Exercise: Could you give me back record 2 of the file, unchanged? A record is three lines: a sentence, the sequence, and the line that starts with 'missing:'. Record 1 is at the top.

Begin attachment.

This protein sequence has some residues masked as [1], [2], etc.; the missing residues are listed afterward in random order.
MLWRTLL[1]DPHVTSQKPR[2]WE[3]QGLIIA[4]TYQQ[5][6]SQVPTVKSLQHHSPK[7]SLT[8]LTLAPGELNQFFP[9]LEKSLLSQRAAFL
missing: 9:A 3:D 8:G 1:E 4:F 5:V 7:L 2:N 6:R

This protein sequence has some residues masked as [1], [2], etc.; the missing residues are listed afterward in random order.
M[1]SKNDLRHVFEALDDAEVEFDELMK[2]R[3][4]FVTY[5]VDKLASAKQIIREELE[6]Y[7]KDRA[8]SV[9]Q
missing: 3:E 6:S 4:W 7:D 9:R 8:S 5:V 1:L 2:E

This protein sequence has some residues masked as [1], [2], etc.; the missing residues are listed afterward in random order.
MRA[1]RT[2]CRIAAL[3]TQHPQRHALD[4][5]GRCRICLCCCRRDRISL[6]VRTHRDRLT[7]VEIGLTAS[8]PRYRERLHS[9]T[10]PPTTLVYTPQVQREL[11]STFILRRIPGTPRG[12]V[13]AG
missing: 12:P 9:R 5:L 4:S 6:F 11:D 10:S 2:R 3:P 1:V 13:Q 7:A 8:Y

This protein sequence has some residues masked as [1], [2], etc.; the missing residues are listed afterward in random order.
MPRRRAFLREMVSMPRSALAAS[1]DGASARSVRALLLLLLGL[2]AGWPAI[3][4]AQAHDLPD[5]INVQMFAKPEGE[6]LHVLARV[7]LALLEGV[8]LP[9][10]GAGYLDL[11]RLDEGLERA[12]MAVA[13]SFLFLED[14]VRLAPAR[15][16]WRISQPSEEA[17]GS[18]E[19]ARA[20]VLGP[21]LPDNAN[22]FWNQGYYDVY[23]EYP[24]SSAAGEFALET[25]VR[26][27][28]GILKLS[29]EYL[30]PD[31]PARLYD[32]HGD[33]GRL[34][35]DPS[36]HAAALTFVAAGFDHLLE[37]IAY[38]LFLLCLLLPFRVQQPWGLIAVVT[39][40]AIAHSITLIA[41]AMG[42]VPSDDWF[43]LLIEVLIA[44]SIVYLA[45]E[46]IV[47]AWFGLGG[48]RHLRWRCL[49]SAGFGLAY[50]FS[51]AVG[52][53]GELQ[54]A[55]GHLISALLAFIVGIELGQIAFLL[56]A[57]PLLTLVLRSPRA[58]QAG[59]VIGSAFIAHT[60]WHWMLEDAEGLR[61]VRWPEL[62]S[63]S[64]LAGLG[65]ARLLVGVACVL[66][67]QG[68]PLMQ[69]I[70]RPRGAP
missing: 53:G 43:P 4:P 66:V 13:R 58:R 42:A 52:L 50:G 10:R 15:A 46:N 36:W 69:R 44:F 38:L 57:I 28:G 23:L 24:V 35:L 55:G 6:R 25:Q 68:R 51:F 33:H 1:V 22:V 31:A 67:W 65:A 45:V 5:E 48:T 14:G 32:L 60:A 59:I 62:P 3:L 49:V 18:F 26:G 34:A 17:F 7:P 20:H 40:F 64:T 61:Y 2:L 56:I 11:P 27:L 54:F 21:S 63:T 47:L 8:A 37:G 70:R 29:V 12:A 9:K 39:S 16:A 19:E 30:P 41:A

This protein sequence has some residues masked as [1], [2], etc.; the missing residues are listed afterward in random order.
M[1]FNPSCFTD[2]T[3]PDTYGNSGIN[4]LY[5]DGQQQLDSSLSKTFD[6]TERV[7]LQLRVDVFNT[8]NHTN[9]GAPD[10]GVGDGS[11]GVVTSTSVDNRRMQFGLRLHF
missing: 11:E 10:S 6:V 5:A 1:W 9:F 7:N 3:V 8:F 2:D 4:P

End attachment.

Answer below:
This protein sequence has some residues masked as [1], [2], etc.; the missing residues are listed afterward in random order.
M[1]SKNDLRHVFEALDDAEVEFDELMK[2]R[3][4]FVTY[5]VDKLASAKQIIREELE[6]Y[7]KDRA[8]SV[9]Q
missing: 3:E 6:S 4:W 7:D 9:R 8:S 5:V 1:L 2:E